Investing time, effort, and money in technology certifications to improve understanding and proficiency in various technical skills certainly, adds value to personal development, but what does it mean in terms of job prospects and salary increases? Are all certificates identical, or are some more valuable than others?
The IDG Insider Pro and Computerworld IT Salary Survey 2022 of 1,172 IT Professionals sought to understand the current understanding of certifications and gain some real-life experiences of how employers view them. With a shortage of IT skills in short supply, recruiter Hays states that 84 percent of employers say they have a shortage of skills. The shortage in the IT, construction, life sciences, and property industries is greater than the national average of the USA spending time and energy on training. Is it the case?
According to our survey, 64 percent of respondents currently have IT certifications, up from 59 percent in last year’s survey. While 36 percent are not certified, that number may change during the year, with nearly half of those surveyed saying that certifications have helped them get a job, a raise, or a promotion.
What are the areas of technology where we currently see more certifications? Top of the certification list is IT professionals working in the security field, where more than 79 percent are certified. Next is cloud computing, with more than 77 percent, followed by networking with 71 percent?
Given the rapid acceleration of digital transformations resulting from the COVID-19 pandemic, we would expect to see increased demand for certifications, especially in some high-tech areas such as cloud, applications, and security. However, while 39 percent said that certificates played no role in career advancement, the return on investment in certification, at least for a large portion of IT benefits, remains questionable.
However, still, many see it as an opportunity for self-improvement in the coming months. While certifications may or may not immediately benefit from influencing job prospects and earnings, some certifications may be more valuable than others. Has this at least given IT benefits the idea to pursue certifications in the next 12 months?
Our survey found that more than half of IT professionals (58 percent) want to earn IT-related certifications this year. This is a significant increase from last year’s 50% figure. As in last year’s survey, security, at 21 percent, came to the fore in terms of assurances that most IT benefits would follow, although the number has slightly decreased from the number of our 2020 survey of 28 percent. The real growth field, unsurprisingly, is cloud computing. Compared to 15 percent in last year’s survey, 19 percent of IT professionals said they would pursue cloud computing certification in the next two years. Networks (11 percent), project/process management (10 percent), systems administration (eight percent), and analytics (four percent) were also included.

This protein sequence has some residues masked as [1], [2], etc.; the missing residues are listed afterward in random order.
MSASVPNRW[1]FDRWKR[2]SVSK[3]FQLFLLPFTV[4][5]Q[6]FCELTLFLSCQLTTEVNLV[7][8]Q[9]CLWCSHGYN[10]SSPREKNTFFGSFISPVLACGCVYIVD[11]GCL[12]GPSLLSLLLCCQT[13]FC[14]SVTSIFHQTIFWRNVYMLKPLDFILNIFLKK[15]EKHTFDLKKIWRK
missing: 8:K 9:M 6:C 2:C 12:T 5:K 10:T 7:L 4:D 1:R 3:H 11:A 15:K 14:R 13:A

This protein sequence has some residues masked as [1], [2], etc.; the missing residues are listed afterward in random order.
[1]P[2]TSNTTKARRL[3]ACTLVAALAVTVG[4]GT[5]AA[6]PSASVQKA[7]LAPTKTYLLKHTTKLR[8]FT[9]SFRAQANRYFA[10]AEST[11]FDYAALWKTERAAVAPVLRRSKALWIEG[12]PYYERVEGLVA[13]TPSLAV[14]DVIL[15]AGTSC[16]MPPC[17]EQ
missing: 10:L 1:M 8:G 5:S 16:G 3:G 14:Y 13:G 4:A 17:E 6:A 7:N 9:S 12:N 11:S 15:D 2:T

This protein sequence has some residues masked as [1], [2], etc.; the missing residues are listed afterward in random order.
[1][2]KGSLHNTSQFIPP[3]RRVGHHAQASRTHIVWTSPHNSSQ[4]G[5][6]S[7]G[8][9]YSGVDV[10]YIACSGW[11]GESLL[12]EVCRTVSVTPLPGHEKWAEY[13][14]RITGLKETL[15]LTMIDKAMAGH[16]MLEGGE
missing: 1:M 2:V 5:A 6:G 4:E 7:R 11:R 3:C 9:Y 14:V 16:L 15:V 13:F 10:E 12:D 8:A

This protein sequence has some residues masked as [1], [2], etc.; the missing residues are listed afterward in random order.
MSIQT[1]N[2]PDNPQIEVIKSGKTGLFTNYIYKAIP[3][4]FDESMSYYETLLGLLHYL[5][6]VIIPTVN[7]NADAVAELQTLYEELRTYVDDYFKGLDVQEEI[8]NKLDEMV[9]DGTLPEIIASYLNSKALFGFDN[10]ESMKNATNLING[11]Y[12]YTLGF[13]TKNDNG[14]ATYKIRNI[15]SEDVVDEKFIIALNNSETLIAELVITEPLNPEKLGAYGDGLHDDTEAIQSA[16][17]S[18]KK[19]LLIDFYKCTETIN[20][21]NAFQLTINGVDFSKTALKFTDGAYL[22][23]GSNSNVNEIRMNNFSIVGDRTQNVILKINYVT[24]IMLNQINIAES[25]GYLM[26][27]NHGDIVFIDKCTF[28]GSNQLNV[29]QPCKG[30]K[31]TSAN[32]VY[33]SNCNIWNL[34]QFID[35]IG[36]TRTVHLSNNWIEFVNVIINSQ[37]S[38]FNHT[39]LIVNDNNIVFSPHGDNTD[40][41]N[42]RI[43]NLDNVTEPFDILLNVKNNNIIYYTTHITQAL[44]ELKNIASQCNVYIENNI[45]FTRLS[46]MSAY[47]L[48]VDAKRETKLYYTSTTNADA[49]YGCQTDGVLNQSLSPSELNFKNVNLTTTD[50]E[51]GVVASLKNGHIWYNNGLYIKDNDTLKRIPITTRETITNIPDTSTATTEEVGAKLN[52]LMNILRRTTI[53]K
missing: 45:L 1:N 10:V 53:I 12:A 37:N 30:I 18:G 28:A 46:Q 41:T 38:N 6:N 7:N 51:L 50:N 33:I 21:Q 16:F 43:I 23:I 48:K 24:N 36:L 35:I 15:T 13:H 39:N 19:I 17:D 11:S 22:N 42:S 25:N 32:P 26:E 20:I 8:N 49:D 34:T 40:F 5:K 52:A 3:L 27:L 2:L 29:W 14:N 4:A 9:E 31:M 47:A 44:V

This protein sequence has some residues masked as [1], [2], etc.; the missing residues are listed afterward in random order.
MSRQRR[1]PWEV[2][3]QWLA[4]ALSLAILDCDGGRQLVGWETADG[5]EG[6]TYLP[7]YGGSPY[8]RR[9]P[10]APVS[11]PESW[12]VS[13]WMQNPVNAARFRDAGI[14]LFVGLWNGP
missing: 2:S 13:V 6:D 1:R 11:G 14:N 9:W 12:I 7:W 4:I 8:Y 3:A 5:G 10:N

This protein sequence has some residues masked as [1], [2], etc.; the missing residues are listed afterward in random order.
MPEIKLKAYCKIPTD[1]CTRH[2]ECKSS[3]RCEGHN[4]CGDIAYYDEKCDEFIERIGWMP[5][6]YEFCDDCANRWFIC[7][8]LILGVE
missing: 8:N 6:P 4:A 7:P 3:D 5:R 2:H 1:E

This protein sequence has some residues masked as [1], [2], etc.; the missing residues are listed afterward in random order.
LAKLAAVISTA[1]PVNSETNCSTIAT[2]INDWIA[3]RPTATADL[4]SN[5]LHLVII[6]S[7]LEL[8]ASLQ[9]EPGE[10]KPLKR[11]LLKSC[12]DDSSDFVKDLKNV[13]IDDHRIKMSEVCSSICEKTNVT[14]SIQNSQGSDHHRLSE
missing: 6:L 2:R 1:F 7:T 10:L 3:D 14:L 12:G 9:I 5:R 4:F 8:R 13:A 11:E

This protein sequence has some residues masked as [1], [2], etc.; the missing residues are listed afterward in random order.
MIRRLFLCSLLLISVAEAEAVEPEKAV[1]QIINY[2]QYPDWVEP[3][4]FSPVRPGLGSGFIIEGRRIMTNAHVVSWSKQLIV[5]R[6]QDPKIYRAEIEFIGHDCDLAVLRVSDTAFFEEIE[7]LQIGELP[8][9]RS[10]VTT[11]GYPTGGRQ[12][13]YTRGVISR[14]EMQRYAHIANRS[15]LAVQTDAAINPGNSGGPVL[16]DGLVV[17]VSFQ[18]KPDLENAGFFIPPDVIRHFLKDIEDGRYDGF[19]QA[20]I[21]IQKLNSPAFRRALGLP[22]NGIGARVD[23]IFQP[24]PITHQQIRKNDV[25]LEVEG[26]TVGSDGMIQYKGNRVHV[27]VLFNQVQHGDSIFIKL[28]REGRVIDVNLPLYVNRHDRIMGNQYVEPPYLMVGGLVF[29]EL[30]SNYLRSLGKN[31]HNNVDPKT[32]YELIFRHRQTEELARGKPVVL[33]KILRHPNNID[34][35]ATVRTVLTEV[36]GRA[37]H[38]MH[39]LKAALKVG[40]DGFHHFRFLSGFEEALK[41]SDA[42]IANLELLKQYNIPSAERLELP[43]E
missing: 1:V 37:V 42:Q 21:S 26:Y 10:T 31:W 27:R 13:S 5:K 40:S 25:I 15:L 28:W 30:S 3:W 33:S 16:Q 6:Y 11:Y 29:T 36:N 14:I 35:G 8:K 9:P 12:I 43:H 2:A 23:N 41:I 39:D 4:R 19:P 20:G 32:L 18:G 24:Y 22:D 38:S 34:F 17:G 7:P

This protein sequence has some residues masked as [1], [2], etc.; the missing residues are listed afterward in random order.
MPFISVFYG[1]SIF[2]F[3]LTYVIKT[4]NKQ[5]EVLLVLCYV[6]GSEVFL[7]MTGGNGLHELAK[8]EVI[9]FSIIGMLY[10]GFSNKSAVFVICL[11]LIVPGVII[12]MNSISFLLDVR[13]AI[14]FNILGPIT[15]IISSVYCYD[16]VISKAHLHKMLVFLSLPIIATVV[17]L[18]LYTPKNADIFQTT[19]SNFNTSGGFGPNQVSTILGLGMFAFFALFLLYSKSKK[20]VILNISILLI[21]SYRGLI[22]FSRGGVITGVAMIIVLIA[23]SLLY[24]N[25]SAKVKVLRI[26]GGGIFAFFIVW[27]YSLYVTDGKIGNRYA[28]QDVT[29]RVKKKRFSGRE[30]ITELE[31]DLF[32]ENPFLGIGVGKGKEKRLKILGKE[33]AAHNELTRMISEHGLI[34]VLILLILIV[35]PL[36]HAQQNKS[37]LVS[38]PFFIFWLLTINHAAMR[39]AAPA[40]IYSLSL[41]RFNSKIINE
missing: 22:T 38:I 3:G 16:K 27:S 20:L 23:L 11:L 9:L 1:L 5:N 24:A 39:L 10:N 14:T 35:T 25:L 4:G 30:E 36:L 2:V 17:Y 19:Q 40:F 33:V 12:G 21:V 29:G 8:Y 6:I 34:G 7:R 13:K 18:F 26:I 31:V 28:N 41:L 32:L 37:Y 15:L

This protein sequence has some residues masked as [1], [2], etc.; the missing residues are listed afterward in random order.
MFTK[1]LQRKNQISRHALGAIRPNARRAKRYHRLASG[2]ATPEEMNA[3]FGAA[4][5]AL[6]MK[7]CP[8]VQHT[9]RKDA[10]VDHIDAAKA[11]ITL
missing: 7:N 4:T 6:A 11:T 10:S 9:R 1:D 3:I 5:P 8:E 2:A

The pursuit of technology certification loosely matches the demand for IT skills established in our hiring data analysis. At the top of that tree were application development, cloud computing, and security, so it is reasonable that these are key investment areas in certification. What is also clear, at least from some feedback from respondents, is the need to use skills to build personal profiles while creating broader awareness and resilience.
Going down. Certificates that are not in high request
Communications, marketing technology, and mobile app development are very low (one percent overall). Programming languages and database certifications are not much better, and two percent have both. While this may reflect the limited relevance of these certifications to areas of modern technology growth, it is surprising that there is little correlation with what IT leaders consider to be skills that are no longer a priority, as we revealed in our hiring analysis.
Other factors, such as outsourcing, may come into play, and some organizations prefer to obtain certified in-house teams in growth areas such as cloud and security. If an organization needs a website, there are many options for agencies and gig economy workers that could fill the gap.
Understandably, all IT professionals want to be respected in their work and feel relevant to their employer. One way to build competencies is certifications, which can elevate people in the eyes of IT leaders, or they can be perceived as part of the process and not linked to opportunities and changes. If anything, it seems to apply to individual employers. Otherwise, we would expect to see more and more people seeking a certificate, and the qualifications would become industry norms in all technologies.
However, as we have seen in our job satisfaction research, skills development, education, and training are increasingly important on a list of factors important to IT professionals.